Your guide to Yoast on-page optimisation | Heart Internet Blog – Focusing on all aspects of the web

This is part two of our tutorial on using the WordPress plug-in Yoast to optimise your website. While in part one we’ve explained how to use Yoast to optimise your site for search engines, in this second part you’ll learn how to use the plug-in for on-page optimisation.

The all-green-lights obsession

While Yoast is very useful for on-page optimisation, keep in mind that this is a tool. And like any tool, you need to use your own judgement and knowledge when deciding whether to apply the advice and recommendations it suggests.

So let’s review some situations and see when to follow Yoast’s recommendations and when it’s best to ignore them and use your own knowledge and expertise to optimise the content on a page.

Title optimisation

Screenshot of the snippet editor in Yoast

Here are the key things you should know about the title:

  • It’s the backbone of the URL structure
  • The title will also be the H1
  • Unless you edit it manually, it will be the Title Tag in SERPs

To optimise the title of a page, we recommend you to:

  • Include a relevant keyword or keyword phrase in the title
  • Keep it short (but not too short) and sweet. Google will display roughly 60-63 characters in the search results so make the most of this space
  • Make it descriptive and easy to read
  • Whenever relevant, add numbers or catchy words to entice users to click through to your site
  • Do not over-promise and under-deliver, otherwise you’ll end up disappointing visitors who will leave the website in seconds, never to come back.

To properly optimise slug URLs, you should:

  • Remove stop words like “a”, “and”, “the” to shorten URLs
  • Remove any special characters like punctuation marks, hashtags, currency signs. These will make the URL “ugly” and encoding will increase the length of the URL.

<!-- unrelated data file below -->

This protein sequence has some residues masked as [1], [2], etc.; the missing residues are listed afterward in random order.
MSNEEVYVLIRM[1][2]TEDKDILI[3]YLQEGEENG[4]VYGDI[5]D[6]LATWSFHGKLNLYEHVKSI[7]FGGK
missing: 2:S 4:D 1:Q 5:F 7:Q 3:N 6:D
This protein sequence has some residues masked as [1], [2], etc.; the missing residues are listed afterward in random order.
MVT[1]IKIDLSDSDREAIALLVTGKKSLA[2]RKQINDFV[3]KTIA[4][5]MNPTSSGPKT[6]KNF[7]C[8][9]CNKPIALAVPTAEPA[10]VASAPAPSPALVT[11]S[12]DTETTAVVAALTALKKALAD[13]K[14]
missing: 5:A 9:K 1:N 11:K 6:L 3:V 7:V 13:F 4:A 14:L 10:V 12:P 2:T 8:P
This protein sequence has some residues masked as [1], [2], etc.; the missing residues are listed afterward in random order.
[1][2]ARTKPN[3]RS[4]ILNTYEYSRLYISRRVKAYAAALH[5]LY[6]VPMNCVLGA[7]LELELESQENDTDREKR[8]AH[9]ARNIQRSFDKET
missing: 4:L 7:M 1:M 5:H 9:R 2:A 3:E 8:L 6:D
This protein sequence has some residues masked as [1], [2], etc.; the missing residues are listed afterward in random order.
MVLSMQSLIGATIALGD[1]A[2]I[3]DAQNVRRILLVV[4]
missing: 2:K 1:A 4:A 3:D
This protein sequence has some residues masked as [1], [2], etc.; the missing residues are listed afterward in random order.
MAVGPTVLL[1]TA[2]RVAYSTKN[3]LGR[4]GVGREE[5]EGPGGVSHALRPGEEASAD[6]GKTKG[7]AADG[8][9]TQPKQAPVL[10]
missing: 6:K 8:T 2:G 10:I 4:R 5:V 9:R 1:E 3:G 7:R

When it comes to the title tag:

  • This will most likely be the title of the blog post
  • The maximum length should be between 60 and 63 characters
  • Depending on the Yoast title template setup, you’ll need to consider if the site name is being added at the end of the title tag as this will eat up space from the title length.

Meta Description Optimisation

Here are some things to keep in mind when optimising your meta description:

  • The meta description should summarise the article and also include words that are relevant to the content found on the page
  • You should include the topic to increase the chances of the meta description showing up in SERPs whenever there’s a search query that matches that topic. If you don’t include it, you might end up seeing different snippets of text that include that topic, but might not be the most compelling option found on page.
  • It should be catchy to entice people to click through to the page
  • Try to keep the length between 150 and 155 characters

Social Media Optimisation

Screenshot of the Social Media section in the Yoast settings

This is where you can choose how you want your post to look when it’s shared on Facebook. You can customise the title, the description as well as the image that you want displayed alongside the post.

The Advanced Tab

Here is where things get a bit more technical:

Screenshot of the Advanced tab in the Yoast plug-in

If, for any reason, you don’t want to have the article indexed, you can change the meta robots to noindex:

Screenshot of the Meta Robots Index and Meta Robots Follow section in the Yoast plug-in